How to talk about sex trafficking with your child: A conversation with Brenna, our anti-trafficking team’s family social worker

The Let’s Talk About Sex Trafficking campaign aims to empower and equip parents and caregivers with tools to talk with their children about what sex trafficking looks like and how it can happen, to help prevent it. How can parents approach such a heavy conversation? And what do you do if you suspect your child is being trafficked? We talked with Brenna, who works with youth and their families on the anti-human trafficking team at Covenant House about how she helps.

Q: Can you tell us a bit about your role?

A: Basically, my goal is to make sure every young person I work with has a safe, supportive, trusting adult they can call at 2 a.m. when something goes wrong. I meet young people and families at various stages – some of the young people I work with are entrenched in trafficking, some have exited. A lot of the youth I work with, their parents have spotted a lot of red flags, have sensed that something’s not right and have given me a call.

Q: What’s that call like?

A: That call is really difficult for parents to make. There’s a lot of shame in it because parents are so worried they’ve let their kid down, that they’ve done something wrong. But I want to make clear, it is not an issue of bad parenting, this is not parents’ fault. But prevention of sex trafficking and exiting and healing from it is something parents can be really involved in.

Q: What do you help parents with?

A: I help parents a lot with trying to navigate “What are some of these red flags, what should they be looking out for?” It’s never just one thing, but a collection of them. If your kid is skipping school frequently, leaving home without permission, no longer showing interest in the things they cared about before, those can be signs. Maybe they have a bunch of new friends they’re really secretive about and you’re not sure where they came from, or you suspect they’re experimenting with drugs beyond recreational use. All of those things are things you can look out for, especially if you’re noticing more than one happening together.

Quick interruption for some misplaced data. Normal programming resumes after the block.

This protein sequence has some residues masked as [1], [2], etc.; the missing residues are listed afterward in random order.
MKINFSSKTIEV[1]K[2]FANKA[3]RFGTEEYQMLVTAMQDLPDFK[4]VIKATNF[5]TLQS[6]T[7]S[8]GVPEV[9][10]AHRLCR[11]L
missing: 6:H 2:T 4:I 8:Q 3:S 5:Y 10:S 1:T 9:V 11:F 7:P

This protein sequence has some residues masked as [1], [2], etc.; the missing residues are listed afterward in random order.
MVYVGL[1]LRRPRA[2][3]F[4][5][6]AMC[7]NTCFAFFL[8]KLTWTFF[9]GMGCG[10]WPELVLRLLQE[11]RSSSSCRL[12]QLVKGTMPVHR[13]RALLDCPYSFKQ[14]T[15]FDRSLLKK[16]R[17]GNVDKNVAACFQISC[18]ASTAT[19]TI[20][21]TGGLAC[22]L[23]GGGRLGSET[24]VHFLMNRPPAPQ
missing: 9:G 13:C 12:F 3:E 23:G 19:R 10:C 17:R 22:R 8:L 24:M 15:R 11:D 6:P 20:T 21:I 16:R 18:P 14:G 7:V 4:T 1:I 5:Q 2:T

Q: What’s the most impactful thing parents can do to prevent sex trafficking?

A: The biggest thing is having a strong connection with your child. You might not care about the YouTuber your kid really loves or the videogame they’re really interested in. But you need to try. Watch those TikTok videos with them, follow the accounts they follow, follow their social media account, be involved in their lives. Know about their friends, know about what’s happening. Because if they feel that you care, they’re going to feel connected and they’re going to feel they can trust you with the bigger things.

Q: What about if you suspect your child is being trafficked?

A: If you suspect your child is being trafficked, it’s so important that they know your house is always a judgment free space and that they’re always welcome home. You may want to lock them in their room, take away their phone or ask a million questions: try and slow that process down. The most important thing is that they’re safe with you. Traffickers are exquisitely trained at exploiting your child’s unmet needs, so if you are meeting their needs, it can take some of that power and pull away from the trafficker.

Q: How can parents use the tools that are part of this campaign to help feel more empowered to broach the subject of sex trafficking with their kids?

A: Watch the videos we’ve created so that you can have conversations with your kids about sex trafficking. Ask them ‘Is this something you’ve heard about before?’ ‘Is this something you think could happen?’ ‘Is this something you’ve seen with your friends?’ ‘Are you worried about this?’ Now you’re giving your kids the tools so they can pay attention and be aware of this out in the real world. That genuine curiosity and openness and asking them for their expertise can really help with those conversations.